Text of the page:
Thursday, September 04, 2008



David Norton writes in an email:
As for suffix –meal, I was surprised that you omitted reference to G. M. Hopkins, whose archaizing tendency (or, I would prefer to say, whose zeal to reinvigorate modern English with elements from its earlier history) led him to coin such words as "leafmeal" in the lovely poem "Spring and Fall" (below).

Spring and Fall

to a young child

MÁRGARÉT, áre you gríeving
Over Goldengrove unleaving?
Leáves, líke the things of man, you
With your fresh thoughts care for, can you?
Áh! ás the heart grows older
It will come to such sights colder
By and by, nor spare a sigh
Though worlds of wanwood leafmeal lie;
And yet you wíll weep and know why.
Now no matter, child, the name:
Sórrow's spríngs áre the same.
Nor mouth had, no nor mind, expressed
What heart heard of, ghost guessed:
It ís the blight man was born for,
It is Margaret you mourn for.
For many years I was puzzled by the wíll in the ninth line here, but then one day I was reading I. A. Richards, who suggested that it is not in the future tense but instead means approx. "insist on", in a way much more common in England than here.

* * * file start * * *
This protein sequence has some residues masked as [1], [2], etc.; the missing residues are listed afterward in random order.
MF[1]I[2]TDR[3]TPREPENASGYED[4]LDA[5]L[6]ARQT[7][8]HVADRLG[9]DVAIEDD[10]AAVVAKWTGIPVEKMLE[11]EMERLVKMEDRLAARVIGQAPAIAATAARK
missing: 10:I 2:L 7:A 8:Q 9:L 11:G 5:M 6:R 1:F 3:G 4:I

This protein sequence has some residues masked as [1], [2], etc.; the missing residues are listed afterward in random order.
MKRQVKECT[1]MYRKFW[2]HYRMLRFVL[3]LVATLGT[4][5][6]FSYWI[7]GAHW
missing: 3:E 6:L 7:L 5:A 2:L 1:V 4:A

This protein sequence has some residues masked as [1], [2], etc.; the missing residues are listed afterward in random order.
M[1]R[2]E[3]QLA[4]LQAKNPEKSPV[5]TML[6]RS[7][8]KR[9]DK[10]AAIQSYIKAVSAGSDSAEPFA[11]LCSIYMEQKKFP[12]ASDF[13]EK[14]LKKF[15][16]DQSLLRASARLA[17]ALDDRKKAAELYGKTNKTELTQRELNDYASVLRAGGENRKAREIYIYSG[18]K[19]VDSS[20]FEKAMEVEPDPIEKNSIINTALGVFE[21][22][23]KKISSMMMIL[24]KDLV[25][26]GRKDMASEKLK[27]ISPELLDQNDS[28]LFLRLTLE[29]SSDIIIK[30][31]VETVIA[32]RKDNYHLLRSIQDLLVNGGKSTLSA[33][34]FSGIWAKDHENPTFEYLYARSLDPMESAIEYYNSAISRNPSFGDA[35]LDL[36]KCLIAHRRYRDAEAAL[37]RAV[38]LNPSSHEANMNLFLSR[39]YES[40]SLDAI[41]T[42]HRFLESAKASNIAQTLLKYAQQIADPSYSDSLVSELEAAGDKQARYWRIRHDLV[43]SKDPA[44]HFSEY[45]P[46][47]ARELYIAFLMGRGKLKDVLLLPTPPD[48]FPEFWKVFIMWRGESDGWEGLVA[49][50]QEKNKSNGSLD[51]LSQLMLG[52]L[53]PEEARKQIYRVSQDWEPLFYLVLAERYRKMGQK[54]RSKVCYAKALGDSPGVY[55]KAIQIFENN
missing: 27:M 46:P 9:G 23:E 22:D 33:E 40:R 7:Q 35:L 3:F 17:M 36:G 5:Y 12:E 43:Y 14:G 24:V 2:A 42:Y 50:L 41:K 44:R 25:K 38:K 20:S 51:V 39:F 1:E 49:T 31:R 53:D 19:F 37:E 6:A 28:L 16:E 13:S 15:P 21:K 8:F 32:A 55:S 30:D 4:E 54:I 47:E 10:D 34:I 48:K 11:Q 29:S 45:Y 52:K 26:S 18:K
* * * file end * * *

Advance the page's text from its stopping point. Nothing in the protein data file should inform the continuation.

Thinking of –meal, I recall –wise, which instead of falling out of favor has instead been corrupted, perhaps terminally. Now, instead of "in the fashion of", it is used much more often to mean "in relation to".
The Oxford English Dictionary, s.v. leaf, n.1, mentions leafmeal, defined as "adv. (nonce-wd.), with leaves fallen one by one," with a citation to Hopkin's poem, which is dated "Lydiate, Lancashire. Sept. 7 1880."

Catherine Phillips, in her edition of Hopkins' Selected Poetry (Oxford: Oxford University Press, 1998), illustrates leafmeal with a quotation from Hopkins' Journal (Oct. 17, 1873):
Wonderful downpour of leaf: when the morning sun began to melt the frost they fell at one touch and in a few minutes a whole tree was flung of them; they lay masking and papering the ground at the foot. Then the tree seems to be looking down on its cast self as blue sky on snow after a long fall, its losing, its doing.
Late Latin foliatim (the equivalent of leafmeal) seems to be used more often of the leaves of books than of trees and other plants.

Among the examples of leafmeal revealed by Google Book Search I see several where it is clearly not an adverb but a noun, with the suffix -meal representing the noun meaning "powdery substance produced by grinding" (separate semantically and etymologically from meal = repast), e.g. "the five-fingered fronds are trodden into leafmeal" (Margaret Drabble), "wading through leafmeal" (Thomas Bolt), "seasons of clotted leafmeal" (Matthew Sharpe), "a healthy mixture of compost and leafmeal" (Jack Driscoll), etc.

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